Quiver Tree Facts
- The highly attention-grabbing term of Quiver Tree serves as the primary common name for a highly unusual variety of plant. Within certain portions of its habitat range, some people additionally know the amazing marvel of Nature as the kokerboom.
- The remarkable flora, furthermore, also bears the less pronounceable scientific name of the Aloidendron dichotomum. The most often used common name, however, remains somewhat confusing. This holds true because, despite that name, it isn’t actually a tree.
- In fact, this plant classifies as an incredible variety of succulent, though it’s treated as a tree. Its common name further derives from the language of the local Indigenous Peoples. They traditionally use its branches to make quivers for their arrows.
- For the moment, the IUCN does not list the awesome Quiver Tree on its Red List of Threatened Species. Nevertheless, this status could potentially change in the near future. That’s because its numbers also appear to be diminishing throughout its range.
- Sadly, this fabulous plant currently faces multiple threats to its survival. Loss of its native habitat serves as one of the dangers it faces. But undoubtedly, its greatest threat comes in the form of ongoing climate change, like so many other species on earth.
Quiver Tree Physical Description
This misunderstanding of the nature of the Quiver Tree comes as no great surprise to anyone who knows much about this wonder of evolution. That statement further holds true for one very good reason. That’s the fact of its sheer, amazing, physical size.
Individual specimens of this magnificent type of flora can sometimes attain heights of as much as 30 ft (9.14 m). The great majority of specimens, though, remain much smaller than that. Yet, its height alone isn’t what makes it stand out from other succulents.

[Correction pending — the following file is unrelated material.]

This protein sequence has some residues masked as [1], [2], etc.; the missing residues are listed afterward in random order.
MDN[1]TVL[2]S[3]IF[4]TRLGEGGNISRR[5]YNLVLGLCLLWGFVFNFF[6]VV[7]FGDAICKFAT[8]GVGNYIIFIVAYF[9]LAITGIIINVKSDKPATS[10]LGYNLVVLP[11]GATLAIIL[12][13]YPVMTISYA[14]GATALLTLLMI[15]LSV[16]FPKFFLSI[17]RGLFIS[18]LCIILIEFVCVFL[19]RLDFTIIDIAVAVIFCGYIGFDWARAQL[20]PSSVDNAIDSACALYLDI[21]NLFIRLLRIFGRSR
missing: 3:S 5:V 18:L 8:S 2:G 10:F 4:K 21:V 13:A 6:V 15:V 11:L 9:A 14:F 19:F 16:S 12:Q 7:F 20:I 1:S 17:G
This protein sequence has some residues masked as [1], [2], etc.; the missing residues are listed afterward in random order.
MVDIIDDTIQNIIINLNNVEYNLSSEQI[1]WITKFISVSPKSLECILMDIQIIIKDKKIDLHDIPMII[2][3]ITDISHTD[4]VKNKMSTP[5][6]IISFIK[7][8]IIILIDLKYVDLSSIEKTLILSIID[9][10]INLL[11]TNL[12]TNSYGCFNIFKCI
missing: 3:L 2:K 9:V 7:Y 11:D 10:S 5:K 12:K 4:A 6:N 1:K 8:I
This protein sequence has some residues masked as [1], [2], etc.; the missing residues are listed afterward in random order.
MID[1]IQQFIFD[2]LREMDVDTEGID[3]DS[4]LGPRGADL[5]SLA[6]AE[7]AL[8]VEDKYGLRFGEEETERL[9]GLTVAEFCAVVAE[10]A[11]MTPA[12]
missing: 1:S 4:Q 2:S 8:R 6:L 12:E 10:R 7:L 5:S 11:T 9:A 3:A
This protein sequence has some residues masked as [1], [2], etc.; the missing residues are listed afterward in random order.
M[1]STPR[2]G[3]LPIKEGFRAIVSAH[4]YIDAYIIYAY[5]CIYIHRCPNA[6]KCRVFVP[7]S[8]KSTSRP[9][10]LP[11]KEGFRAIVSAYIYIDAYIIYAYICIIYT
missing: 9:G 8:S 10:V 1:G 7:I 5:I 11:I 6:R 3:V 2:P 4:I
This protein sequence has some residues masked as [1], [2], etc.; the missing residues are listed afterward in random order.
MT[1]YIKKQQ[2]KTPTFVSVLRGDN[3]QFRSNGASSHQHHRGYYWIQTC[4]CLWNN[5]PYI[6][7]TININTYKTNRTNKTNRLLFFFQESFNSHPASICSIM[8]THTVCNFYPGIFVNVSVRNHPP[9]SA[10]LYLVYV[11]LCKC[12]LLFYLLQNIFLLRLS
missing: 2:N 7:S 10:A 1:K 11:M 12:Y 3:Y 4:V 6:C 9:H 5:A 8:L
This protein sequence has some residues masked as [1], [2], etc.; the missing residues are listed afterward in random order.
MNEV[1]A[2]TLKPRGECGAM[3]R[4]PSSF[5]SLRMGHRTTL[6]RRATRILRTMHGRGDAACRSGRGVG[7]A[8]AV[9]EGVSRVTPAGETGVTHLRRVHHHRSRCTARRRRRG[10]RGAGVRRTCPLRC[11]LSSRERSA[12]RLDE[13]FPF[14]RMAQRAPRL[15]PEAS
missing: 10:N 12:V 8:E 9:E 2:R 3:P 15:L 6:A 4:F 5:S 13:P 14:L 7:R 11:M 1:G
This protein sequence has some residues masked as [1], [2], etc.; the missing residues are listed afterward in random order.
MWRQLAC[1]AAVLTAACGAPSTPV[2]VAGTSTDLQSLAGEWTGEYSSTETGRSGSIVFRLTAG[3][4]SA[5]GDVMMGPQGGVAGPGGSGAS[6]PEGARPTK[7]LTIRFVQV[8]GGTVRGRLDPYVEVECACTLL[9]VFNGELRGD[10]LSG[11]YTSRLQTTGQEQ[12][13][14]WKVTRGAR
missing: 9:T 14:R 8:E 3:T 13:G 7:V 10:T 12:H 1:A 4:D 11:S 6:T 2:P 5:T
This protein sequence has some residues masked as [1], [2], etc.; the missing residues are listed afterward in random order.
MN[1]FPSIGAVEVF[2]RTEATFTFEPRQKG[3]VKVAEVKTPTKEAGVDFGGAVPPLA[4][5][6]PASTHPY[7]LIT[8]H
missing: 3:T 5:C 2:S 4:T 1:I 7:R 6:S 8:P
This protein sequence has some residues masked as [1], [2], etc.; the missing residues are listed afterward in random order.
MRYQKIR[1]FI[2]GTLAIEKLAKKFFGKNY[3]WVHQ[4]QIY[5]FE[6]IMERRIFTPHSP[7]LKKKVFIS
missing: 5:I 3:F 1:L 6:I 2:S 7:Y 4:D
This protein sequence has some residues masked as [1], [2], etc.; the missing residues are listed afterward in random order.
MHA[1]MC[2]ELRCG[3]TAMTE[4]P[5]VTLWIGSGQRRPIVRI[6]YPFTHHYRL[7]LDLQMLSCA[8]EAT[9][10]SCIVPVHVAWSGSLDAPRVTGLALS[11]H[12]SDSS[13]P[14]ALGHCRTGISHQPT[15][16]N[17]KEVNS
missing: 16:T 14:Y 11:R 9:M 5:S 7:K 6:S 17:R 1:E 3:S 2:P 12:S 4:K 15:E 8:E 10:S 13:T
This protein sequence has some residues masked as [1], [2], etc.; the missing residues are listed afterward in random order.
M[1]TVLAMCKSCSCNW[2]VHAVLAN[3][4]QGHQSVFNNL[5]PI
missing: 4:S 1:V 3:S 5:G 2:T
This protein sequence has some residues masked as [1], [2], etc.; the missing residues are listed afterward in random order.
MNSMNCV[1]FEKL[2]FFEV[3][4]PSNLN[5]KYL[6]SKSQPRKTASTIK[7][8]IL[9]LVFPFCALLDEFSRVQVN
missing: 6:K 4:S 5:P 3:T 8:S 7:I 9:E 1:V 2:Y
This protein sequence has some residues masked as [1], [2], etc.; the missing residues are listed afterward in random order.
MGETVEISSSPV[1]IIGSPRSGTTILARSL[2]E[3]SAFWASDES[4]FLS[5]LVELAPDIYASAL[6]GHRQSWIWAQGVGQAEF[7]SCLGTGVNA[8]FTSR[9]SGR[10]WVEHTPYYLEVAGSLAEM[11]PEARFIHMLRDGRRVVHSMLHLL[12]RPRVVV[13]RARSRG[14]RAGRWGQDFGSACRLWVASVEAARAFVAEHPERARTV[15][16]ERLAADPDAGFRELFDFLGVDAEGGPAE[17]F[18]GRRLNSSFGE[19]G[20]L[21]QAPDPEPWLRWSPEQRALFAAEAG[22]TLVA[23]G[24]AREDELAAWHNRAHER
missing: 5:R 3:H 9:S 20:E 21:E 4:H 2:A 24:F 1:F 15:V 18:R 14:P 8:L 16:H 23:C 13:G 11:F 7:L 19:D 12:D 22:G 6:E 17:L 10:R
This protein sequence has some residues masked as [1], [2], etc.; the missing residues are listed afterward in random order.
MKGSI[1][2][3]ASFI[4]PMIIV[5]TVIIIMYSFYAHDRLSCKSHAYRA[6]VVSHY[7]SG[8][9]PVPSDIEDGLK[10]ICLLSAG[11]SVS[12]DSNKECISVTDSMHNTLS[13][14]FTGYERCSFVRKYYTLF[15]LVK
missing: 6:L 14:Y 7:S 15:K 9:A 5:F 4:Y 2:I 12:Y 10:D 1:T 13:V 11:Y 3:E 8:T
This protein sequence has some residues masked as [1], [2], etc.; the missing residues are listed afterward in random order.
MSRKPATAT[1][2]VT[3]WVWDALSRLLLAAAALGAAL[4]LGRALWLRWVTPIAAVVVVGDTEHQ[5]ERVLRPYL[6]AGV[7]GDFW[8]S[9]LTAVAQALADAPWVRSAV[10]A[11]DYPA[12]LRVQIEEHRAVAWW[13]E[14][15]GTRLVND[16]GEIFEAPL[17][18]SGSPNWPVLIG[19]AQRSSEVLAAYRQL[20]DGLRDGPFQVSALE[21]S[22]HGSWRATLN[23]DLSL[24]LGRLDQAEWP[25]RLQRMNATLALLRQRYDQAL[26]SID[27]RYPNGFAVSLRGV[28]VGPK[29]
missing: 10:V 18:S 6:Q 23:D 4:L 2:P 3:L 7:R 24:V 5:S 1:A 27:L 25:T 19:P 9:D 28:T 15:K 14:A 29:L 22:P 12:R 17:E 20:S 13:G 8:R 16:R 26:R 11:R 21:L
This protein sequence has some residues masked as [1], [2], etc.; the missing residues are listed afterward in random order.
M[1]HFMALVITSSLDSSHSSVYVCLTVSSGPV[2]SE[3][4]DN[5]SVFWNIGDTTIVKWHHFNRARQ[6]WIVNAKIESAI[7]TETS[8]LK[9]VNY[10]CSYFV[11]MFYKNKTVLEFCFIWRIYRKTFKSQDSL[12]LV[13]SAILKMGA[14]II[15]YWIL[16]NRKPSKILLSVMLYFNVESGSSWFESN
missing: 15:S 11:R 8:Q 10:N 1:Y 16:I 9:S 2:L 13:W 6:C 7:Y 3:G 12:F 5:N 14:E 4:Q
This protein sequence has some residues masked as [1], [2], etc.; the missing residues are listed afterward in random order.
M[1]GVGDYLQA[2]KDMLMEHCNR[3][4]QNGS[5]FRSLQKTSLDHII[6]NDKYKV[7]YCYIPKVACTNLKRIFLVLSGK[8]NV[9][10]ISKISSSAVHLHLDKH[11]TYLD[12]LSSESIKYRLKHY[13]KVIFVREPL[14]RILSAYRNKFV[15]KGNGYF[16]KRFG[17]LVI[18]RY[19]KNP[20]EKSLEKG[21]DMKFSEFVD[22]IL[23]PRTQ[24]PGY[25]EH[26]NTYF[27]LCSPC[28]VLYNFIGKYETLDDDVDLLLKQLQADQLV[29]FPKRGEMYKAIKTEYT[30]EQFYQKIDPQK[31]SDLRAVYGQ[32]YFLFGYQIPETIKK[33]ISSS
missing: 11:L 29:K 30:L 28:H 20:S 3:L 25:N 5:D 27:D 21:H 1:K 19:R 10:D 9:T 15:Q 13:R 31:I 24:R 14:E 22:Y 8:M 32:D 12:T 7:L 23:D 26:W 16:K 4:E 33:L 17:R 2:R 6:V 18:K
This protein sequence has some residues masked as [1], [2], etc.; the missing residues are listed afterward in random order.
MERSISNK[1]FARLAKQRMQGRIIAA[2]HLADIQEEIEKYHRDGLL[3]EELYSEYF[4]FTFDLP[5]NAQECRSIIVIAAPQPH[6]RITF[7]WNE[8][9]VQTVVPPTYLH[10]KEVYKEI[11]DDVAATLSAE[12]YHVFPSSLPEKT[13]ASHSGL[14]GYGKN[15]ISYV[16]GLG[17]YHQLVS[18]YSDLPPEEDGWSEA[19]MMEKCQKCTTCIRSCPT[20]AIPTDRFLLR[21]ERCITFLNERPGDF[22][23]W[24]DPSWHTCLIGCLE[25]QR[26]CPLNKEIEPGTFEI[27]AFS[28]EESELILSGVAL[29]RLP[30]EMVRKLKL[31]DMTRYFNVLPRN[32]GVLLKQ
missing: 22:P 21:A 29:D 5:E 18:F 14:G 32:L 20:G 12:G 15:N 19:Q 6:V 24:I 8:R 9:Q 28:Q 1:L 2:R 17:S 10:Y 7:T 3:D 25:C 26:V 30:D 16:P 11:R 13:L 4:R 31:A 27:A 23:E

Firstly, the remarkable Quiver Tree develops a long, slender trunk, much like a tree, leading to the understandable confusion. Secondly, from this springs numerous long branches. Each of these has a very smooth outer covering, along with a thin layer of off-white powder.
The bark also garners attention for its uniqueness. This part of the plant has a light brownish color. This also has a scaled pattern, however, along with razor-sharp edges. Its leaves also present as bluish green, and its flowers display as a brilliant yellow shade.
- Kingdom: Plantae
- Phylum: Tracheophytes
- Class: Angiosperms
- Order: Asparagales
- Family: Asphodelaceae
- Genus: Aloidendron
- Species: A. dichotomum
Quiver Tree Distribution, Habitat, and Ecology
To the surprise of many, the astonishing succulent commonly known as the Quiver Tree inhabits a moderately large portion of the world. That’s because the plant evolved as native to the area that now forms the countries of South Africa and Namibia, in Africa.
Within the confines of South Africa, however, this incredible form of succulent mainly inhabits a tiny portion of the country. That’s due to the fact that it primarily occurs in the Northern Cape region of the country. Specimens do occur elsewhere there, but rarely.
Given the region of the globe in which it evolved the preferred habitat of this species comes as no great surprise. Due to its evolution, this fascinating flora only appears in extremely hot, arid regions. Its own nature hinders its chances of survival, however, even here.
That’s true because, surprisingly, even within this area, it has highly specific requirements. More sprecifically, not only must the region be hot and arid, it must also be quite rocky in nature. The precise reason for such specific evolution remains a mystery, though.
Uniquely, however, despite such highly restrictive attributes, it frequently appears in large numbers. In fact, the vast majority of known will specimens of the Quiver Tree live in large groupings. These large groupings actually bear the name of Quiver Tree Forests.
These plants also play vital roles in their local ecosystems. That’s due to the fact that many serve as home to nests of birds known as weavers. These avians construct enormous communal nests within the dense branches, which serves as a deterrent to predators.